The central and northern Caribbean Sea and northern Bahamas have historically been known as the primary spawning area for blue marlin in the western North Atlantic. Recent reports show that blue marlin spawning can also occur north of the Bahamas in an offshore area near Bermuda at about 32º-34º N. Ovaries of female blue marlin caught by artisanal vessel in Côte d’Ivoire show evidence of pre-spawning and post-spawning, but not of spawning. In this area females are more abundant than males (4:1 female/male ratio). Coastal areas off West Africa have strong seasonal upwelling, and may be feeding areas for blue marlin. More information on blue marlin biology and ecology is published in the ICCAT Manual.
Geographical Distribution
Jurisdictional distribution: Highly migratory


Blue marlin is widely distributed in subtropical and tropical waters of the Atlantic Ocean, with occasionally appearances in temperate waters.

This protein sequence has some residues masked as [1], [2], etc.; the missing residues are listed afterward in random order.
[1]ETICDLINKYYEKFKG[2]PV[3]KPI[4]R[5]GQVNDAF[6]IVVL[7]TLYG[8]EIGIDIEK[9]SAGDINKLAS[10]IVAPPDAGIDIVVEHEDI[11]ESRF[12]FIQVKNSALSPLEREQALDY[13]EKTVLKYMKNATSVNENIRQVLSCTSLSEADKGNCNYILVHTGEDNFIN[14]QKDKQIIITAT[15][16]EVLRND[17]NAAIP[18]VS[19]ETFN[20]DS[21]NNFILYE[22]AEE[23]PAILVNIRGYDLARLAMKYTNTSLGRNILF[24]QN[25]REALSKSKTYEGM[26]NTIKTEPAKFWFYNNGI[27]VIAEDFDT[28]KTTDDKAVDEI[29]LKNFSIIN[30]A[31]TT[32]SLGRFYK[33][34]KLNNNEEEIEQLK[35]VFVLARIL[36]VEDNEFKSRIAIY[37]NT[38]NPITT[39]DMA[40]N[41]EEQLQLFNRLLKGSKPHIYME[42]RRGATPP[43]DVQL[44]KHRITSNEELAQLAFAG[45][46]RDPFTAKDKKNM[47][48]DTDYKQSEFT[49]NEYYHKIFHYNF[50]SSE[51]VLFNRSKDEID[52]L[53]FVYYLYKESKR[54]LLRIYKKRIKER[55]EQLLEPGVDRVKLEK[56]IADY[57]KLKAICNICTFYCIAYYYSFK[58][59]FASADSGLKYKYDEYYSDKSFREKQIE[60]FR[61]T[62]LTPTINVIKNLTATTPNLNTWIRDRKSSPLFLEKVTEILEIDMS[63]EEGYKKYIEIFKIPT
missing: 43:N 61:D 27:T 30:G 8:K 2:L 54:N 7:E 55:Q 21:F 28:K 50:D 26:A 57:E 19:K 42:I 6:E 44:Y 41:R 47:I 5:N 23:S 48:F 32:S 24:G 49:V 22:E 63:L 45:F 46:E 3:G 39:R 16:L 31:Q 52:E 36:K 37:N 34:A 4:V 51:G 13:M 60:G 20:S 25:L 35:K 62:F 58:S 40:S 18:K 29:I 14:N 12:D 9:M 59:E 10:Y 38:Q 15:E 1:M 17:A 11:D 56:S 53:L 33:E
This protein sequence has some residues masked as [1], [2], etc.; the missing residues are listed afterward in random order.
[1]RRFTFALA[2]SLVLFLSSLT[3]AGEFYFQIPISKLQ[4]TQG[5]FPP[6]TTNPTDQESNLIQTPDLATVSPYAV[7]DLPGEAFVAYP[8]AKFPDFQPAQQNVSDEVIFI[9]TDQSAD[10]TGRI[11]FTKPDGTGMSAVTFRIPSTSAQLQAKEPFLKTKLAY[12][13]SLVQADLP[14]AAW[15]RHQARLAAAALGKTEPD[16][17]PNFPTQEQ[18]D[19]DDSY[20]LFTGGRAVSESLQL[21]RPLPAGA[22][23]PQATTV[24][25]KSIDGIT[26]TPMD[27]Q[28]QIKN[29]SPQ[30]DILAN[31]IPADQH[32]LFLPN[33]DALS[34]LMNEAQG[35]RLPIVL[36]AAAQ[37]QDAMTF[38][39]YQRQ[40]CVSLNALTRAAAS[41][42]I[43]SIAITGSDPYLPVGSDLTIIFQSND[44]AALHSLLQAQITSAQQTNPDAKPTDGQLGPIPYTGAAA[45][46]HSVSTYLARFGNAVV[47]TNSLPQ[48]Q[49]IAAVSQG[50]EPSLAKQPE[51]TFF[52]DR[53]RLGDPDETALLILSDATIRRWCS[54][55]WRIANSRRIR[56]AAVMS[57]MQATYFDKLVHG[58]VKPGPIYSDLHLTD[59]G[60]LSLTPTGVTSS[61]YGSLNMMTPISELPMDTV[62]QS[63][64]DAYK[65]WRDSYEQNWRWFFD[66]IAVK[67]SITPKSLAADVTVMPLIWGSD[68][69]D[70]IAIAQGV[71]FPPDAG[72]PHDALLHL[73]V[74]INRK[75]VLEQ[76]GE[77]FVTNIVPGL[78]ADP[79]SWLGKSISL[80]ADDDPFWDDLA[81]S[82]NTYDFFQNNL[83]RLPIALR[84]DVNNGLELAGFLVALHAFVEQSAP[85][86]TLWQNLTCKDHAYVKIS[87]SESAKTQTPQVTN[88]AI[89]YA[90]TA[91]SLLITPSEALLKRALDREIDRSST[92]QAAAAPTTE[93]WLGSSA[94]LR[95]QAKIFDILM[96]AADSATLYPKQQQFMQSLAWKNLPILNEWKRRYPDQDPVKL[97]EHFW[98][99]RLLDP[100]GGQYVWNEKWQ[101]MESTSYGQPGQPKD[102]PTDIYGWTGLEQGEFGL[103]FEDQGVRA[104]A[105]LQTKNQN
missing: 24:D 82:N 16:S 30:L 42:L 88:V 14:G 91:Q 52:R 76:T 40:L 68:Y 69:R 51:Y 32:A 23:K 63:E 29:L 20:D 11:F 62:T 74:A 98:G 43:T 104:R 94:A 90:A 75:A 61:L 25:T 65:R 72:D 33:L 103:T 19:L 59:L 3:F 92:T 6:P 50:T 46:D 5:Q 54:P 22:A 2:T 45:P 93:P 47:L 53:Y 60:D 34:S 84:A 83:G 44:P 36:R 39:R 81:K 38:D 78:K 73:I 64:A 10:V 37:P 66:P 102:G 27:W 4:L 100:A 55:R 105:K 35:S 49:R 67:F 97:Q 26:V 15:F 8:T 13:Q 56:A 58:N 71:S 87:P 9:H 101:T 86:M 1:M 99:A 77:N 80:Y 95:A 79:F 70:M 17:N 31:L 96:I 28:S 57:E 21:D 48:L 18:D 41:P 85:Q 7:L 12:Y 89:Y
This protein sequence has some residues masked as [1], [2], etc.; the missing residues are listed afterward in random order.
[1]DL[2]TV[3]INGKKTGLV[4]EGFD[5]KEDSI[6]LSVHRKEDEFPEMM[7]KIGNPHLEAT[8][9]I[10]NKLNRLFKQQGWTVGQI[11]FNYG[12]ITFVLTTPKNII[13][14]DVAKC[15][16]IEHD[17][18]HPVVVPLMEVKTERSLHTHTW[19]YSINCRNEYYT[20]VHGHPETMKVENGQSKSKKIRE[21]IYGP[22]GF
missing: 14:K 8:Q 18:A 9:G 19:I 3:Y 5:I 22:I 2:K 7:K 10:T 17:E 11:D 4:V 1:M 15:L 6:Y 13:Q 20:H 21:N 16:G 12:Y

Water Area Overview
Spatial Scale: Regional

Geo References
Resource Structure
Considered a single stock: Yes


Based on the biological information available for assessment purposes, it is currently assumed one single stock in the Atlantic (Figure 1).
Figure 1: Geographic distribution of blue marlin total catches by decade (last decade only covers 7 years).
Exploitation
 

Description of fisheries

The decadal geographic distribution of the catches is given in BUM-Figure 1. The Committee used Task I catches as the basis for the estimation of total removals (BUM-Figure 2). Total removals for the period 1990-2016 were obtained during the 2018 Blue Marlin Data Preparatory Meeting by modifying Task I values with the addition of blue marlin that the Committee estimated from catches reported as billfish unclassified. Additionally, the reporting gaps were filled with estimated values for some fleets.